Fast forward to November 2000, when our daughter Lauren (at the advanced age of 16) recommended that we start a parent support group. Both my husband and I felt we were not qualified but we definitely wanted the company of other families going through the same struggles for social gatherings and to share information, especially new research and treatments options as they became available. We also hoped to build a community where parents would be inspired by each other’s steadfast hopes for their children’s futures and who would be passionate about autism education for themselves and other similarly struggling families and raising awareness in the general public.
TACA began with a small handful of families in a living room in 2000. Today, we serve several thousand families around the United States. From a grassroots beginning in Southern California, TACA expanded nationwide and now operates Chapters in 18 states.
Where is my son Jeff now? He is 13 years old, attending school in a typical 7th grade placement with an aide. He talks, makes jokes, gives out hugs, socializes with typical friends, and is an active member of society with a bright future. That is a far cry from his early diagnosis and the initial prognosis for his future.
TACA’s goal is to provide education, support, and information to parents to help their children diagnosed with autism be the very best they can be, with the hope of recovery.
Today, there are many, many treatment options that help alleviate many of the symptoms suffered by our children diagnosed with autism. Let us share our collective, hard-won knowledge and experience with your family so your child’s treatment can begin right away. Ask about the autism journey because we are families with autism who have already “been there and done that” with many of our children. Some of us are still working hard everyday with our children for whom we never give up hope. We are Families with Autism Helping Families with Autism.
The autism journey is not an easy one. It’s a marathon, not a sprint; so take each minute, hour, or day, one at a time. It will be difficult, but it will also be incredibly rewarding, because it will change your life, your family’s life, and most importantly, the lives of your children with autism to all enjoy a brighter future.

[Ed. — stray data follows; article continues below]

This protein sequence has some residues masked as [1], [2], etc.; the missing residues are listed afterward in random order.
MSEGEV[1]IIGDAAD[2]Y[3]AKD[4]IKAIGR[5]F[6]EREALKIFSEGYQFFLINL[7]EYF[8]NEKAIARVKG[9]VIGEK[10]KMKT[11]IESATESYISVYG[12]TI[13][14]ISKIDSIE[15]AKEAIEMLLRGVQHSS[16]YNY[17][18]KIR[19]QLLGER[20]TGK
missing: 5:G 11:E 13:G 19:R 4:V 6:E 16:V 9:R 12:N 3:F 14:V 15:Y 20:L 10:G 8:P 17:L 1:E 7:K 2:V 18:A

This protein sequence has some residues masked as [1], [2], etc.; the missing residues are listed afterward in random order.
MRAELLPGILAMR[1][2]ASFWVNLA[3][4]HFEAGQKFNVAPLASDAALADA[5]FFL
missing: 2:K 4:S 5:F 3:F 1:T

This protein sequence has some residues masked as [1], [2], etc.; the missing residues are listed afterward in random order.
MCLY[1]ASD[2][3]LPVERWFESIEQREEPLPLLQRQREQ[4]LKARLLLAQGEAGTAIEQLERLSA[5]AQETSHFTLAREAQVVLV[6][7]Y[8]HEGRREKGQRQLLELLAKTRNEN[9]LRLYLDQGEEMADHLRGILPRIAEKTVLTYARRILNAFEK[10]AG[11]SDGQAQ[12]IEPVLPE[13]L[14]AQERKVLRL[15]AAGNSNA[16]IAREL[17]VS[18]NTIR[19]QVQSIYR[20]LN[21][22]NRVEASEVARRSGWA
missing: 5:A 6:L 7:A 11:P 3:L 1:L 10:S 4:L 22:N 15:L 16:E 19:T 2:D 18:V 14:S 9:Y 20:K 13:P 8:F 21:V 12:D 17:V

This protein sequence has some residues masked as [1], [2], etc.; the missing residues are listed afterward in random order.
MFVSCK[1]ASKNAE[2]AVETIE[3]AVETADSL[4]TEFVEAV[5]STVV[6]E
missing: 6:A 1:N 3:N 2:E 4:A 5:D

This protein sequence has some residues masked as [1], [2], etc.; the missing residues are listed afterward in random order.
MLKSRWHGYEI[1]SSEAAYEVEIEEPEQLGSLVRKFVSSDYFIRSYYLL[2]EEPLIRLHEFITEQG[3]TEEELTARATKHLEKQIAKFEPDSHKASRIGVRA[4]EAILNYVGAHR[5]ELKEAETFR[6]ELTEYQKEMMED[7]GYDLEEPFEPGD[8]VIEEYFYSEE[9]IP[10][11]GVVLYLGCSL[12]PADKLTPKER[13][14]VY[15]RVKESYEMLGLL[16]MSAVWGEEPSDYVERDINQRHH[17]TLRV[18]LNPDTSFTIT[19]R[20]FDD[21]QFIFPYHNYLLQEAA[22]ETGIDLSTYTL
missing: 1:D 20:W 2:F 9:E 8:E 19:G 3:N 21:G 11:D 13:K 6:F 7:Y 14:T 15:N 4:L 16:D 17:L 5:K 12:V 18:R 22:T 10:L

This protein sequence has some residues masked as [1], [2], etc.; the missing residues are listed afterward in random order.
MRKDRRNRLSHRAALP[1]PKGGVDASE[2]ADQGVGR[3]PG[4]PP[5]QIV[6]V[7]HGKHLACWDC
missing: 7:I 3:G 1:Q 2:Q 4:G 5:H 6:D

I wish all families treating and caring for their children with autism the very best possible outcomes for their children as they continue forward on the autism journey.
Tomorrow is World Health Day, yes, it seems there is a day for everything. April 7th marks the anniversary of the founding of World Health Organization (WHO) in 1948. When diplomats met to form the United Nations in 1945, one of the things they discussed was setting up a global health organization.
WHO’s Constitution came into force on April 7th 1948, which is now celebrated every year as World Health Day.
World Health Day is a global campaign, inviting everyone – from global leaders to the public in all countries – to focus on a single health challenge with global impact. This day provides an opportunity for conversation on how to protect people’s health and well-being.
Each year a theme is selected for World Health Day that highlights an area of concern and this year’s theme is “Good health adds years to your life.” The focus is how good health throughout life can help older men and women lead full and productive lives. Ageing concerns each and every one of us – whether young or old, male or female, rich or poor – no matter where we live.
So in honor of World Health Day, I will continue to relax on vacation and hope that this adds a few years to my life. I hope tomorrow, World Health Day, finds you taking care of your health and your self as well.
In almost 90 posts, I have yet to take a break. How can I possibly slow down when all of you are out there giving, helping and doing so much for so many? So, I haven’t….until now.
We recently had a moment when we realized that our children are going to college soon and that this will be our last “Spring Break” for a while. So while I am re-charging my batteries I am encouraging you to do the same.
We all give and do so much, if your reading this..yes I am speaking to you. How can we keep giving if we don’t give to ourselves? Its much like the oxygen mask on the plane (and I really hope I don’t see those, by the way) you put the mask on yourself first before you can assist others.
I recommend we all put our oxygen mask on now. By helping myself, I am resting, renewing and recharging so I can keep making a difference. I wish you the same, even if it’s a moment of silence, a hot bath, or a nap. You deserve it, you give so much, so please give to yourself too.
PS. If you you read Charity Matters via Facebook, please go to our site directly this next week to see our upcoming post at www.Charity-Matters.com or subscribe and they will come to you. Happy break.